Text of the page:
Still, given threat of the outbreak, pastors should use their common sense to avoid crowded assemblies, said Hidekazu Takayama, an evangelical preacher and congressman.

“Pastors have to understand that we are dealing with a lethal virus and we must avoid contagion among the faithful,” he said.
Mark Twain — 'There are many humorous things in the world; among them, the white man's notion that he is less savage than the other savages.'

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Trump Fights with Governors, Reporters Over Coronavirus Response: A Closer Look
« Reply #15580 on: March 26, 2020, 07:20:01 PM »
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Mark Twain — 'There are many humorous things in the world; among them, the white man's notion that he is less savage than the other savages.'

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‘Where’s Waldo’ Coronavirus Edition Is Here ...
« Reply #15581 on: March 29, 2020, 12:00:06 AM »
And It’s A Tad Easier To Spot Waldo Than Usual

The famous “Where’s Waldo?” puzzle has left so many people with sore brains after scanning for Waldo for hours, if not days, since 1987. Plus, recently, the sneaky hero was caught shrinking in size, making the challenge all more difficult.

But now, with the coronavirus pandemic changing the ways we used to live, Waldo is no exception. Inspired by Martin-Handford‘s iconic hero, the artists Pedro Mezzini and Clay Bennett gave Waldo quite a lone makeover. Thanks to global efforts in social distancing, for the first time ever, this boy is one heck of an easy target. Sorry to interrupt your stroll in the park, Waldo, but shouldn’t you be staying at home?

Art director Pedro Mezzini has made spotting Waldo way easier thanks to social distancing

Image credits: Pedro Mezzini

The award-winning cartoonist Clay Bennett also created a twist on the original Waldo

Image credits: timesfreepress
Mark Twain — 'There are many humorous things in the world; among them, the white man's notion that he is less savage than the other savages.'

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Noam Chomsky: Coronavirus - What is at stake?
« Reply #15582 on: March 29, 2020, 07:23:12 PM »
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Coronavirus Rhapsody
« Reply #15583 on: April 01, 2020, 01:29:13 AM »
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« Reply #15584 on: April 01, 2020, 12:08:32 PM »
Company suggests stunts will return next year

Google has cancelled its famous April Fools’ Day announcements as the world battles with coronavirus.

The company said that it was focused on being “helpful to people” and would not launch any hoax products as it has in previous years.

Google usually releases numerous April Fools’ jokes each year, which are intended as light-hearted stunts to amuse the internet. Many of the joke features are actually released to the public, allowing them to play with the updates for the day.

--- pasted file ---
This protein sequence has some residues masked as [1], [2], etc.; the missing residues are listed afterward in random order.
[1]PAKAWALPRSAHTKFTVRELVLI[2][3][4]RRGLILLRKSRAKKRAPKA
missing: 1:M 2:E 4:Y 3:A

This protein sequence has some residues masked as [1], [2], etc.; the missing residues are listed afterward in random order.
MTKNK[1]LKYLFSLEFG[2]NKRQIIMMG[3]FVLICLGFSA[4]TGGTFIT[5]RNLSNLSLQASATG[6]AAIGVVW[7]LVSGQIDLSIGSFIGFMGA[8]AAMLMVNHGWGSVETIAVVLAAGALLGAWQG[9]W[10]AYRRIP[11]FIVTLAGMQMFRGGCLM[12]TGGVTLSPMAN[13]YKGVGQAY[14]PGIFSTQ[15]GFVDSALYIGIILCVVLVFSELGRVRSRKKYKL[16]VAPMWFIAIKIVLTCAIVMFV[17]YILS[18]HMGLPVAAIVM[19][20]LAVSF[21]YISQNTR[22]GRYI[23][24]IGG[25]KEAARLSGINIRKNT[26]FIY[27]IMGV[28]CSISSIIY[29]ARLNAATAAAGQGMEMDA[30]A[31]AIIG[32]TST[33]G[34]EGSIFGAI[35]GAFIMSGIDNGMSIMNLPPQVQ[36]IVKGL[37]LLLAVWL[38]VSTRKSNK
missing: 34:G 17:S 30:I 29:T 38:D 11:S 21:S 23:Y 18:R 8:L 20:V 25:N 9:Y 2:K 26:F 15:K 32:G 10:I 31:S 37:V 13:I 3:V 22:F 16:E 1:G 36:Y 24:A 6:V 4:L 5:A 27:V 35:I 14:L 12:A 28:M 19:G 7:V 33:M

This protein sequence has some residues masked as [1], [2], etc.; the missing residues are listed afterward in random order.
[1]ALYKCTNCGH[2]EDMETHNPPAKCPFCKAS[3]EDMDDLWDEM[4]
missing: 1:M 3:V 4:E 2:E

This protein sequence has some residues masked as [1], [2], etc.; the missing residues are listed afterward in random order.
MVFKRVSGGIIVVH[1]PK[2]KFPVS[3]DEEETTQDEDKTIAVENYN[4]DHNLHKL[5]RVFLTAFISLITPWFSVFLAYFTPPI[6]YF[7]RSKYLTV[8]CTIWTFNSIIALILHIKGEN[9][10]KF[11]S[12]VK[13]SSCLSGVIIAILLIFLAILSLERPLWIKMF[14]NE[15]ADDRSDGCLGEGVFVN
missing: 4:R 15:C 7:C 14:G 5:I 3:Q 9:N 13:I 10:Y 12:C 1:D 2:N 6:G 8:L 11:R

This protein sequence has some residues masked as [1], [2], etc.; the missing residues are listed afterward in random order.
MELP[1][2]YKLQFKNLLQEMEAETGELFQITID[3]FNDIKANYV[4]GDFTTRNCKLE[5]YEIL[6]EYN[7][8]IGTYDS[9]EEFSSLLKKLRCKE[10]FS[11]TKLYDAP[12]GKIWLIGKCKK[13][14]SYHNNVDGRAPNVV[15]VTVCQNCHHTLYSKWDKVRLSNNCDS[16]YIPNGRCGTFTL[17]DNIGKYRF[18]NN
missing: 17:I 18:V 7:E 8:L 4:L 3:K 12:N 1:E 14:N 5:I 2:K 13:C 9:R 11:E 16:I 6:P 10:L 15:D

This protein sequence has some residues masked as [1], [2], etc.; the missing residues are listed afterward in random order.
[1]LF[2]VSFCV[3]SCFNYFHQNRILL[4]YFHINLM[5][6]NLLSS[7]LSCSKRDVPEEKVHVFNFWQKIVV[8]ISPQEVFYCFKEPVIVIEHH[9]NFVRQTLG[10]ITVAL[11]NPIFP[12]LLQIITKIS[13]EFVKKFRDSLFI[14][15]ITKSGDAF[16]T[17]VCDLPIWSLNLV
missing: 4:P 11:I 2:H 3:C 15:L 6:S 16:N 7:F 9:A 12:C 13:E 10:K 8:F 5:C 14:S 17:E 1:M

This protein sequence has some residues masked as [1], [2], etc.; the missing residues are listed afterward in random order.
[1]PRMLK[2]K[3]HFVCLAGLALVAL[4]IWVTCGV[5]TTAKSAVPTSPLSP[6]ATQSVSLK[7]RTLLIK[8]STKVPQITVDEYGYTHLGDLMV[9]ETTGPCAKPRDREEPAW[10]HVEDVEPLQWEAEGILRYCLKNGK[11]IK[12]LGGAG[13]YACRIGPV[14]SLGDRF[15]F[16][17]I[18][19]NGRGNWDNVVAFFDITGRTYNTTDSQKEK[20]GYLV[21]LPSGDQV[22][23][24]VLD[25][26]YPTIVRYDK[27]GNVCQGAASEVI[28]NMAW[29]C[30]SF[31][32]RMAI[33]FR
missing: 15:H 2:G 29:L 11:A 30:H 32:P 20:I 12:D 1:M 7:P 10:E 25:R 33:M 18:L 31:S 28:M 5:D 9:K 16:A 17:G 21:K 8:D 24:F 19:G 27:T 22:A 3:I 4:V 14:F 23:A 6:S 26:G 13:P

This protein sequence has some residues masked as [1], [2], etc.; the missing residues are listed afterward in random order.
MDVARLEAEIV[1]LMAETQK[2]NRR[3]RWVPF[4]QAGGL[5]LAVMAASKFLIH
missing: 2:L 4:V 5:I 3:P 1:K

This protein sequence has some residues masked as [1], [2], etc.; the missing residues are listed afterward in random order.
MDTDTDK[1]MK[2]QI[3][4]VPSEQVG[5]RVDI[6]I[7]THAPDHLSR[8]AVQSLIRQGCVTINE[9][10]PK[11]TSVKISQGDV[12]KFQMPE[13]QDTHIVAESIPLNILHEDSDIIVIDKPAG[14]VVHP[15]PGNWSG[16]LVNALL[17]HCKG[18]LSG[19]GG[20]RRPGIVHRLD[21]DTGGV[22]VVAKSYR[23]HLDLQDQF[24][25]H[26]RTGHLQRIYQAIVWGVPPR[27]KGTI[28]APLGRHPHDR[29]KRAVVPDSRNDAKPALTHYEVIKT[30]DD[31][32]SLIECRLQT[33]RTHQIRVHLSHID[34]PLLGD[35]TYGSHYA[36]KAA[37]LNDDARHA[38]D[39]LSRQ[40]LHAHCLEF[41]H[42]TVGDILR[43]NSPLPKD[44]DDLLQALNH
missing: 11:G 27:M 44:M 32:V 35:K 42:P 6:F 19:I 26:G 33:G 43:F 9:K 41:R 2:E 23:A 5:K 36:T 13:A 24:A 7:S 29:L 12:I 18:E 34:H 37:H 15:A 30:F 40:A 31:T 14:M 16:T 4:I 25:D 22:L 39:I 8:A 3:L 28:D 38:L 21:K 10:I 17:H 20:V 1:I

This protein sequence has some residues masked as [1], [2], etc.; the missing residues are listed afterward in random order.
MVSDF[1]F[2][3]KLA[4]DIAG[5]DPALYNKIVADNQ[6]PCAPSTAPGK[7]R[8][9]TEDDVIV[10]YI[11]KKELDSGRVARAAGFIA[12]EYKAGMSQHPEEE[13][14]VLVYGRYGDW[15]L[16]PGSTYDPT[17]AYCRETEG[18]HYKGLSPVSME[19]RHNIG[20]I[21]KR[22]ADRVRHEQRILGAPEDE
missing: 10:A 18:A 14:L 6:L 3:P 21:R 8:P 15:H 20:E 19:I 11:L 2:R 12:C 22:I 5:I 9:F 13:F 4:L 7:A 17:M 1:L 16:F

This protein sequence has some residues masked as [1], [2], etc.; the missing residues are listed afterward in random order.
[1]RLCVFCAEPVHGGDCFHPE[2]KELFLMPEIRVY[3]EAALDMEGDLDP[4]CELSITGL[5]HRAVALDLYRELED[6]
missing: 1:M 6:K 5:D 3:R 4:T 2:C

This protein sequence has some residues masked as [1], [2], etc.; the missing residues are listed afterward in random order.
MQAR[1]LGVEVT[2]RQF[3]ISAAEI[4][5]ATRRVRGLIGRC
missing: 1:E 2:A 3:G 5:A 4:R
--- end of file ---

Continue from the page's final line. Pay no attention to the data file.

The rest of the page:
There have been so many of the pranks that they have been given their own – very lengthy – Wikipedia article, documenting each year’s jokes. The tradition started in 2000, very soon after Google had first formed.

The jokes have gone wrong in the past. In 2016, for instance, it introduced a “mic drop” feature for Gmail that users blamed for leading them to lose out on jobs and insult friends and colleagues.

But this year, the company urged staff not to announce any such joke features, in accordance with the difficult time being faced by many in the world.

It said that the jokes could come back next April, when the world will be “a whole lot brighter” than it is now.

Google’s head of marketing, Lorraine Twohill, urged managers to ensure that specific teams were not working on their own smaller projects that could be launched without the knowledge of those higher up in the company, in a memo initially published by Business Insider and confirmed by The Independent.

“Our highest goal right now is to be helpful to people, so let’s save the jokes for next April, which will undoubtedly be a whole lot brighter than this one,” Ms Twohill wrote.

“We’ve already stopped any centralized April Fool’s efforts but realise there may be smaller projects within teams that we don’t know about. Please suss out those efforts and make sure your teams pause on any jokes they may have planned — internally or externally.”

Microsoft already opted to stop the jokes last year. A message from its head of marketing noted that the jokes are often not amusing, can have limited positive impact, generate “unwanted news cycles” and that there is “more to lose than gain by attempting to be funny on this one day”.
Mark Twain — 'There are many humorous things in the world; among them, the white man's notion that he is less savage than the other savages.'